You may be told something like “your first draft will suck, but will be better by the fifth revision.” Before you even start, there’s the expectation that whatever will be written is already below average. This combines with the pressure to write in the first place. The result is a commitment to work really hard on your crappy first draft.
Let’s start debunking the residual assumption of the “crappy” first draft.
I approach my writing with the goal of turning thoughts into words—to observe what I’m thinking and feeling. Yet, during the process, I often feel impatient and anxious. There are pauses of blankness and fickle noodling for phrases. Emotionally and intellectually, I’m composing a piece of writing, subject to iteration. But basting the hard work of writing with the pre-judgment of crappy adds weight to an already strenuous activity.
Instead of subscribing to the inevitable-crappy-first-draft forecast, consider the “scrappy” outlook. The definition of scrappy I’m referring to is one adopted by makers, like freelancers and small business owners—anyone who finds fulfillment in creating. Scrappy here means using what you already have and being resourceful. The adjacent definition—which, to me, is the most important—is the commitment to make something. The process may not be smooth and connected, the results may not be as polished and shiny, but a fidelity was reached that got the initial job done.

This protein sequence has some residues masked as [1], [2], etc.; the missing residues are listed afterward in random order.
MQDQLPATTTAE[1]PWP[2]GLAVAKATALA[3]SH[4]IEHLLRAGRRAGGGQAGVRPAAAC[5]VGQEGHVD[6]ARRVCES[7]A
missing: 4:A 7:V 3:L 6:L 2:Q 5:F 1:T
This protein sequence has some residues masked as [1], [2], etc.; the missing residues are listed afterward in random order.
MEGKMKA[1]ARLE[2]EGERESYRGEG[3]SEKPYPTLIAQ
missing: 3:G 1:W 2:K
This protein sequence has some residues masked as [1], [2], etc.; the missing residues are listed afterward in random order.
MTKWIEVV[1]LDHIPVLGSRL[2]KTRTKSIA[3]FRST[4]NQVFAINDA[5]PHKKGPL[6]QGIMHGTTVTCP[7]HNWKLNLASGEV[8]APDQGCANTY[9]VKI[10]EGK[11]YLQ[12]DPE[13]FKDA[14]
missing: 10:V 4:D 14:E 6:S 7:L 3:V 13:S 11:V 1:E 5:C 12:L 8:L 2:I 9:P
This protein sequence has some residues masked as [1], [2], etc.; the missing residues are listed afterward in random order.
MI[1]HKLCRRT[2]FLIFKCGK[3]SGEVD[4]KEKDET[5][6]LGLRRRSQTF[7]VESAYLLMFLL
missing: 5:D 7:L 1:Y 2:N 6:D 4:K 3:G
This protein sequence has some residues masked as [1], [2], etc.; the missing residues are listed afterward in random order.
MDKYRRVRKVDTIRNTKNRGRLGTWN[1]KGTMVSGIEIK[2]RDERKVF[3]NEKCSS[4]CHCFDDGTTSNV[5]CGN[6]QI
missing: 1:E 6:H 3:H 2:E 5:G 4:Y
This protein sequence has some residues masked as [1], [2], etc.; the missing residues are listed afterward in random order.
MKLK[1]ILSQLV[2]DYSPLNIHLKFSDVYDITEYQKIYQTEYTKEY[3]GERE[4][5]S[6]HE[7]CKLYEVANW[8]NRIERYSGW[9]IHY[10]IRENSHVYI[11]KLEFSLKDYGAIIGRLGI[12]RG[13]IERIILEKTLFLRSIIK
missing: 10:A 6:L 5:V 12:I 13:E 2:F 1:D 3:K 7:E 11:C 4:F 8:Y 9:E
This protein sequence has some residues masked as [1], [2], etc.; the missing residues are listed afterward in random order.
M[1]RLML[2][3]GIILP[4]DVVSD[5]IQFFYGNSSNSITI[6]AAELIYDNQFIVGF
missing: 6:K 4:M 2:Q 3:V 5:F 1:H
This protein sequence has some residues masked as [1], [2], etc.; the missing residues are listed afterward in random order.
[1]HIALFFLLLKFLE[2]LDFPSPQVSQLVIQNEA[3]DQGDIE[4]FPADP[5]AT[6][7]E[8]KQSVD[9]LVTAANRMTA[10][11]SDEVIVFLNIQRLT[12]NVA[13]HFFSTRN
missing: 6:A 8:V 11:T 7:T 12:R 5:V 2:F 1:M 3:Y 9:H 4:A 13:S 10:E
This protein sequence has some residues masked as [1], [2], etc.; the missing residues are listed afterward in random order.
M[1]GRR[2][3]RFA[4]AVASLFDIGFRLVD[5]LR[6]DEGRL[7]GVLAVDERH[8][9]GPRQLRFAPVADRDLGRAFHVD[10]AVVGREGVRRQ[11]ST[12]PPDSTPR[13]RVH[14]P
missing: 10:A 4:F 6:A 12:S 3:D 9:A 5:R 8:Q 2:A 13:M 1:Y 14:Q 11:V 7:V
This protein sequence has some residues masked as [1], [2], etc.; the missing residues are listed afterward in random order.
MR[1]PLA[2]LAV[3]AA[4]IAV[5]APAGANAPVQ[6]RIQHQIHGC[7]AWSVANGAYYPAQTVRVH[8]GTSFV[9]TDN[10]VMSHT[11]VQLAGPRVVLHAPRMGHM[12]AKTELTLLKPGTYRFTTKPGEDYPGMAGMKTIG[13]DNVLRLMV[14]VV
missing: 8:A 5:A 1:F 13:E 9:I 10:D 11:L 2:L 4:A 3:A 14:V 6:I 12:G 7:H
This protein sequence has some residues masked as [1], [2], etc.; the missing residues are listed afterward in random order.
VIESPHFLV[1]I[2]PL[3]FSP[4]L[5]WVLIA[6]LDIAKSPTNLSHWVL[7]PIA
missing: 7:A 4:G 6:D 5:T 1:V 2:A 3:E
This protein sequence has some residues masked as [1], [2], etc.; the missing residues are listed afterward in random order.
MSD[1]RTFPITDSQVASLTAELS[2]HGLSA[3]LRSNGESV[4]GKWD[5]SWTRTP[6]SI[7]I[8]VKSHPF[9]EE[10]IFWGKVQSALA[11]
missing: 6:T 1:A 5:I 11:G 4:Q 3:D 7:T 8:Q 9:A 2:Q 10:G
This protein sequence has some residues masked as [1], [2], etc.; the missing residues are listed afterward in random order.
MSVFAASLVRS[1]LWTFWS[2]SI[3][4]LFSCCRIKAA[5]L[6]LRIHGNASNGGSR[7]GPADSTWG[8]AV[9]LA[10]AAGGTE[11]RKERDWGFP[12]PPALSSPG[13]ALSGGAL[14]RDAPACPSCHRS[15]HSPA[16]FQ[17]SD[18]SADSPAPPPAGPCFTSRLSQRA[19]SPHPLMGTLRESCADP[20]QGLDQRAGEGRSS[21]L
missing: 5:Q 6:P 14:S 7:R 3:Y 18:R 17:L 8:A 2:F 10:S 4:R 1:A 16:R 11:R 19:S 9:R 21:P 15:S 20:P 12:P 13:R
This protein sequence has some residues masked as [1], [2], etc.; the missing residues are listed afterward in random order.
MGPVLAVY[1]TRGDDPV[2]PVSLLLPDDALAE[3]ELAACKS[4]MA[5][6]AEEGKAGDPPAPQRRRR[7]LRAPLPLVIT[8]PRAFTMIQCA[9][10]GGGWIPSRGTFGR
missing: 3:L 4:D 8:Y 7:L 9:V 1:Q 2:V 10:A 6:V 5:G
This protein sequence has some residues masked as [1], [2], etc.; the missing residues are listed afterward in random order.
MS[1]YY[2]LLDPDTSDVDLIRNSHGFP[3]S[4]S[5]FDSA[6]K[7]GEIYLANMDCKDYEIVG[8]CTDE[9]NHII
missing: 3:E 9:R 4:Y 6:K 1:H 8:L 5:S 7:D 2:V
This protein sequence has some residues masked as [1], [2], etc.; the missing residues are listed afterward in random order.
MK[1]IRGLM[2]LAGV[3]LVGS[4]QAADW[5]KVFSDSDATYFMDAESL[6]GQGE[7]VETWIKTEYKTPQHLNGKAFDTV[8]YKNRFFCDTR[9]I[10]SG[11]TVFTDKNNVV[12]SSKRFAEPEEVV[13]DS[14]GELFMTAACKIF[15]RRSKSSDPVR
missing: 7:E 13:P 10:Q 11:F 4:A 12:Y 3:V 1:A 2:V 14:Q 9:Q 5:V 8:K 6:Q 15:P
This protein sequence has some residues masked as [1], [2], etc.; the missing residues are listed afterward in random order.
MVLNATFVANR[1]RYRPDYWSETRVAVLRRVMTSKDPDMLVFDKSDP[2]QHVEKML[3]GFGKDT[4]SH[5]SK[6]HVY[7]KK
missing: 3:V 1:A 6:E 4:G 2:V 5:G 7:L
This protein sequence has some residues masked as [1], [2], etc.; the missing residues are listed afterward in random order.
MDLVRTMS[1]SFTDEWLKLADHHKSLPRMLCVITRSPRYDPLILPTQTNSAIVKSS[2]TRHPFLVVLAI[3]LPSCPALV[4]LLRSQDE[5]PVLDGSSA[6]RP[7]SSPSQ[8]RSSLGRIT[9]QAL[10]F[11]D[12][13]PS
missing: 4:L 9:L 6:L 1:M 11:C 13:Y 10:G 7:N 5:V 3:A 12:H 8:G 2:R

I strive to write about different thoughts (preconceived and what-not about an idea) using tools (my laptop and, in this case, the webapp Draft) to complete my first draft. Scrappily. I approach writing with a steady drive to produce a written version of my vision, for a tweet, a blog post, a book. Writing is hard work, not crappy hard work. The result is a first draft, not a crappy first draft.
Telling aspiring and practicing writers to write crappy first drafts with an eye to the proclaimed better draft sounds dismissive. Writing does not need to be readily discouraged with the conclusion of crappy.
Befitting advice for the writer, who often commits to a staring contest with the blank sheet, is not “A crappy first draft is necessary to get you started.” It’s: “Do your best work and go from there.” Rather than allowing the writing experience to feel like I’m toiling on a crappy first draft with an eye to future incarnations, I want to feel like I’m taking the opportunity to write the best first draft I can potentially make.
Because producing that “first draft” is hard enough, without having to feel crappy about it.